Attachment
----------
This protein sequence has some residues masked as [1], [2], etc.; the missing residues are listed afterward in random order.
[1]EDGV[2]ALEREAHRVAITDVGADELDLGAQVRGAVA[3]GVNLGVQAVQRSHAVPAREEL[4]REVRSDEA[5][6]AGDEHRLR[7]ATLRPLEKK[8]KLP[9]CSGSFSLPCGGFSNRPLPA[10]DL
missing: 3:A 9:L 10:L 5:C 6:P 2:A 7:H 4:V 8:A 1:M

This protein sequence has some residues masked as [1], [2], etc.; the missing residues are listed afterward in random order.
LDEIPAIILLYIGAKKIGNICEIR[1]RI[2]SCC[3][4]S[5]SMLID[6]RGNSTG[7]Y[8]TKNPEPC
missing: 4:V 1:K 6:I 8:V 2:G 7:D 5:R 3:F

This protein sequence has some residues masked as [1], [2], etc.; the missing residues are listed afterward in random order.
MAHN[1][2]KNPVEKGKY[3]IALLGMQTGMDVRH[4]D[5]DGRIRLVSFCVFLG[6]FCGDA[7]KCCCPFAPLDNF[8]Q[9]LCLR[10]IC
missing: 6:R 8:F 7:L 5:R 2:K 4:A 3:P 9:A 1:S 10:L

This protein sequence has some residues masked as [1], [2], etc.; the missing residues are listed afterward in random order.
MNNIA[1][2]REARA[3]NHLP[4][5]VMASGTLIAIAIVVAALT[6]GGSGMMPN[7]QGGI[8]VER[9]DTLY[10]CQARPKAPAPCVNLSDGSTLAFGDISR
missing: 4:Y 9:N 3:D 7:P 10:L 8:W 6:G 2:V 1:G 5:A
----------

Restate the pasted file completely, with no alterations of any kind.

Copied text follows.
This protein sequence has some residues masked as [1], [2], etc.; the missing residues are listed afterward in random order.
[1]EDGV[2]ALEREAHRVAITDVGADELDLGAQVRGAVA[3]GVNLGVQAVQRSHAVPAREEL[4]REVRSDEA[5][6]AGDEHRLR[7]ATLRPLEKK[8]KLP[9]CSGSFSLPCGGFSNRPLPA[10]DL
missing: 3:A 9:L 10:L 5:C 6:P 2:A 7:H 4:V 8:A 1:M

This protein sequence has some residues masked as [1], [2], etc.; the missing residues are listed afterward in random order.
LDEIPAIILLYIGAKKIGNICEIR[1]RI[2]SCC[3][4]S[5]SMLID[6]RGNSTG[7]Y[8]TKNPEPC
missing: 4:V 1:K 6:I 8:V 2:G 7:D 5:R 3:F

This protein sequence has some residues masked as [1], [2], etc.; the missing residues are listed afterward in random order.
MAHN[1][2]KNPVEKGKY[3]IALLGMQTGMDVRH[4]D[5]DGRIRLVSFCVFLG[6]FCGDA[7]KCCCPFAPLDNF[8]Q[9]LCLR[10]IC
missing: 6:R 8:F 7:L 5:R 2:K 4:A 3:P 9:A 1:S 10:L

This protein sequence has some residues masked as [1], [2], etc.; the missing residues are listed afterward in random order.
MNNIA[1][2]REARA[3]NHLP[4][5]VMASGTLIAIAIVVAALT[6]GGSGMMPN[7]QGGI[8]VER[9]DTLY[10]CQARPKAPAPCVNLSDGSTLAFGDISR
missing: 4:Y 9:N 3:D 7:P 10:L 8:W 6:G 2:V 1:G 5:A